Joe Colborne – Colborne has shown a surprising amount of grit and flexibility this season. He took the switch to winger well and was one of the final cuts in camp. Colborne will open the season in Providence (AHL) but will be among the top candidates to be recalled if someone gets hurt or the Bruins get tired of the chronic lack of production from the likes of Blake Wheeler or Michael Ryder. Colborne is a good team player who is unafraid of going into the corners, and he uses his size to maximize his advantage, especially in front of the net.
Jordan Caron – Caron made the team with a very strong camp in which he showed excellent chemistry with Seguin. With Marco Sturm and Marc Savard both out indefinitely, Caron has a chance to make a name for himself as one of Boston’s top six forwards. Caron can really make things happen when he carries the puck. He knows how to play in front of the net and uses his size well. He has taken to instruction from players such as Mark Recchi like a baby duck to water.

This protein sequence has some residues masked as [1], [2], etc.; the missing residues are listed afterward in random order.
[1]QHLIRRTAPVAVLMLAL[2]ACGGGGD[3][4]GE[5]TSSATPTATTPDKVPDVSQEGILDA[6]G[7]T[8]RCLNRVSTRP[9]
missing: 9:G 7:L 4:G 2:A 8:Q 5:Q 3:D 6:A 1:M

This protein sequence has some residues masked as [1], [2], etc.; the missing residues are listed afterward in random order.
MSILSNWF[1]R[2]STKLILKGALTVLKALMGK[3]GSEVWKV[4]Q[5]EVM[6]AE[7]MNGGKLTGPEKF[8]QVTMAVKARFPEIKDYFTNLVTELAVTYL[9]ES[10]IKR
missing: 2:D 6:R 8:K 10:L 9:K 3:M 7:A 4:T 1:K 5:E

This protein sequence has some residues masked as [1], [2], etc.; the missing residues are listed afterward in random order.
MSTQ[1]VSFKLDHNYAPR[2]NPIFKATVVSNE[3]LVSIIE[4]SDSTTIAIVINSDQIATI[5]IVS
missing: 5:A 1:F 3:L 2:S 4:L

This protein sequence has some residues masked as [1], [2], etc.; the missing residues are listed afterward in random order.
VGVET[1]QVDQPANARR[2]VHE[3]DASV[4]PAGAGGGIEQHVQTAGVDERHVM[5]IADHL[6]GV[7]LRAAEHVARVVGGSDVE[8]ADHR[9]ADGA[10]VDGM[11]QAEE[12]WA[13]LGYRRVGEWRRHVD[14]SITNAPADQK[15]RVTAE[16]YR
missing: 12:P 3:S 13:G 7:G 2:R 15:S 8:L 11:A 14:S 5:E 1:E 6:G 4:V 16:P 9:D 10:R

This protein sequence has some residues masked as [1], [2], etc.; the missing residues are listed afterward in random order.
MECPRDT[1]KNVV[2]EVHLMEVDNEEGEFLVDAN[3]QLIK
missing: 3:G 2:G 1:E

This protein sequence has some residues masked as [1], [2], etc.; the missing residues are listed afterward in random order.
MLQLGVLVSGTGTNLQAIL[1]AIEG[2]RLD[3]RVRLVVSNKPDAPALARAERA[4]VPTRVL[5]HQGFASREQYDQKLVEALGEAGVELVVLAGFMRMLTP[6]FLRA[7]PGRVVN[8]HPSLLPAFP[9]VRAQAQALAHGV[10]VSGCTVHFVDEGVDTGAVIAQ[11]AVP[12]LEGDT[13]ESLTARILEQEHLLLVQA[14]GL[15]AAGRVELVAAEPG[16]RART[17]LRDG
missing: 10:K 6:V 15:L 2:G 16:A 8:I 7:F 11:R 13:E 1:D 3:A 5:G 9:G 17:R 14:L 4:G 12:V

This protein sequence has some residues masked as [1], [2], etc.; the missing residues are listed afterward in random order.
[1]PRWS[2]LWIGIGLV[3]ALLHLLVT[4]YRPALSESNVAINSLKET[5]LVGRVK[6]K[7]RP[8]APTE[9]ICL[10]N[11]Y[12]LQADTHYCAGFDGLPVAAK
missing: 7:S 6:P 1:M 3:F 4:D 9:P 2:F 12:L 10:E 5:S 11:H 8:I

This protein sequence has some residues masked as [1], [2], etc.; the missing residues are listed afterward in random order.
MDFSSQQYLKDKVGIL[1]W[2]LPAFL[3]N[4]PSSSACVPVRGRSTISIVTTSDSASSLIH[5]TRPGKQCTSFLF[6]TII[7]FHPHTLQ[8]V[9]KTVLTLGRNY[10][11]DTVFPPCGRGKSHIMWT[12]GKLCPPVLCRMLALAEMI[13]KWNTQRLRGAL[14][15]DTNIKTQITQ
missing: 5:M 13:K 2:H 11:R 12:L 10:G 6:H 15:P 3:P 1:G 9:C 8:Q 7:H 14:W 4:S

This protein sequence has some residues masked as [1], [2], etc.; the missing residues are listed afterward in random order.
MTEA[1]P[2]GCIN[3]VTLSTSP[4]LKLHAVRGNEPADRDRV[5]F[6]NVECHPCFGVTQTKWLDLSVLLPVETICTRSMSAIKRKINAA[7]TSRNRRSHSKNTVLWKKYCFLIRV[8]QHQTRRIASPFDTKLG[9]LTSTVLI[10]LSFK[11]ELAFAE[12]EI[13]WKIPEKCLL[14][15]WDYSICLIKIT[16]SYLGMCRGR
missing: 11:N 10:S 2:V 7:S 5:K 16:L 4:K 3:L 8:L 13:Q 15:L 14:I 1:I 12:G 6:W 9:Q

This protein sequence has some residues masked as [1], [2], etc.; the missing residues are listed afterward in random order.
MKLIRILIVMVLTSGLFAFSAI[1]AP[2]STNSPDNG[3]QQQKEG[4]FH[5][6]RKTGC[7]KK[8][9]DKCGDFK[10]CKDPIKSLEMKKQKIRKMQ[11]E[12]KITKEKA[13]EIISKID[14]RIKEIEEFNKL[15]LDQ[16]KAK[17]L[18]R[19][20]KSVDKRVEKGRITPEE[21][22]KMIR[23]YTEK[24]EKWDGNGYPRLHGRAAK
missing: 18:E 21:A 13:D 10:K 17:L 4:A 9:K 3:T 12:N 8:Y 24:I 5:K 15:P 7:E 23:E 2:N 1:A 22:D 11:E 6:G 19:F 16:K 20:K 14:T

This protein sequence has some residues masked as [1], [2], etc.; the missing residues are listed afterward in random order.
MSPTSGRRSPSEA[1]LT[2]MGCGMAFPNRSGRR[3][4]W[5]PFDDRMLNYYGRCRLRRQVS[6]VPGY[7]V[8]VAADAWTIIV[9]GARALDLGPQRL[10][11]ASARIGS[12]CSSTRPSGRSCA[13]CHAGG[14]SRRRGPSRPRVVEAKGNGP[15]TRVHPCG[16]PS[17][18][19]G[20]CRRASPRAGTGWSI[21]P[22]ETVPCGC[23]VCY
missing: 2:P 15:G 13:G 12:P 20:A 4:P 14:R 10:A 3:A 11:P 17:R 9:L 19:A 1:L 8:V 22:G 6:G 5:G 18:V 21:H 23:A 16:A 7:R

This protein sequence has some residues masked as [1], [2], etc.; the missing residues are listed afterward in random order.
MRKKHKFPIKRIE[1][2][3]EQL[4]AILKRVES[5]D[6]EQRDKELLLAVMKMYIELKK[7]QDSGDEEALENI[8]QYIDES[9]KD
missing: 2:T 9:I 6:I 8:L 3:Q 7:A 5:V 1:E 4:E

Brad Marchand – Marchand is becoming a pesky nuisance to opponents throughout the league, one push and shove at a time. Marchand reminds me of a classic super-pest, similar to Claude Lemieux. Like Lemieux before him, Marchand could prove to be a valuable player to his club. He has some offensive skills but his main role will be to disrupt the tempo of the game. Marchand will split time between Providence and Boston.